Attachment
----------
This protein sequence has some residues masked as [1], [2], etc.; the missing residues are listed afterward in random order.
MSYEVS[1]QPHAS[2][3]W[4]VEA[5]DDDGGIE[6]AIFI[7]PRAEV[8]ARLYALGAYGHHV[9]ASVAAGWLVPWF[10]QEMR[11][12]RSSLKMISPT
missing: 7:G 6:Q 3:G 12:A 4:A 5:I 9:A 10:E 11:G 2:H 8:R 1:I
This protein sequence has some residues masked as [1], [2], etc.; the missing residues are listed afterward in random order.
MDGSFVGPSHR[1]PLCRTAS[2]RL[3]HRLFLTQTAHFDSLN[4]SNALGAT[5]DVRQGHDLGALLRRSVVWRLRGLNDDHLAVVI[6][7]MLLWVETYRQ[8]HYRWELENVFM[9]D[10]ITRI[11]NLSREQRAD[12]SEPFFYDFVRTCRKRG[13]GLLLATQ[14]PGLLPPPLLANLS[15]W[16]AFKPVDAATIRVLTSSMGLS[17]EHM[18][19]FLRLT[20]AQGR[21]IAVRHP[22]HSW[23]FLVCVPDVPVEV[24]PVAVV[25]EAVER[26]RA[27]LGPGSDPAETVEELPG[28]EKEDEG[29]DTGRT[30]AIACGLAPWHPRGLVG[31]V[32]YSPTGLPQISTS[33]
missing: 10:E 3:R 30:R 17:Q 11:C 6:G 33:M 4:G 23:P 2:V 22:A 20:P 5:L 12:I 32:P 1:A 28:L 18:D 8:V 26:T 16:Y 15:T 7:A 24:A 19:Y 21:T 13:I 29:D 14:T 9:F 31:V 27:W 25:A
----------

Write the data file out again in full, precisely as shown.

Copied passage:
This protein sequence has some residues masked as [1], [2], etc.; the missing residues are listed afterward in random order.
MSYEVS[1]QPHAS[2][3]W[4]VEA[5]DDDGGIE[6]AIFI[7]PRAEV[8]ARLYALGAYGHHV[9]ASVAAGWLVPWF[10]QEMR[11][12]RSSLKMISPT
missing: 7:G 6:Q 3:G 12:A 4:A 5:I 9:A 10:E 11:G 2:H 8:R 1:I
This protein sequence has some residues masked as [1], [2], etc.; the missing residues are listed afterward in random order.
MDGSFVGPSHR[1]PLCRTAS[2]RL[3]HRLFLTQTAHFDSLN[4]SNALGAT[5]DVRQGHDLGALLRRSVVWRLRGLNDDHLAVVI[6][7]MLLWVETYRQ[8]HYRWELENVFM[9]D[10]ITRI[11]NLSREQRAD[12]SEPFFYDFVRTCRKRG[13]GLLLATQ[14]PGLLPPPLLANLS[15]W[16]AFKPVDAATIRVLTSSMGLS[17]EHM[18][19]FLRLT[20]AQGR[21]IAVRHP[22]HSW[23]FLVCVPDVPVEV[24]PVAVV[25]EAVER[26]RA[27]LGPGSDPAETVEELPG[28]EKEDEG[29]DTGRT[30]AIACGLAPWHPRGLVG[31]V[32]YSPTGLPQISTS[33]
missing: 10:E 3:R 30:R 17:Q 11:C 6:G 33:M 4:G 23:P 2:V 22:A 20:P 5:L 12:I 32:P 1:A 28:L 18:D 8:V 26:T 16:Y 15:T 7:A 24:A 19:Y 21:T 13:I 29:D 14:T 9:F 31:V 27:W 25:A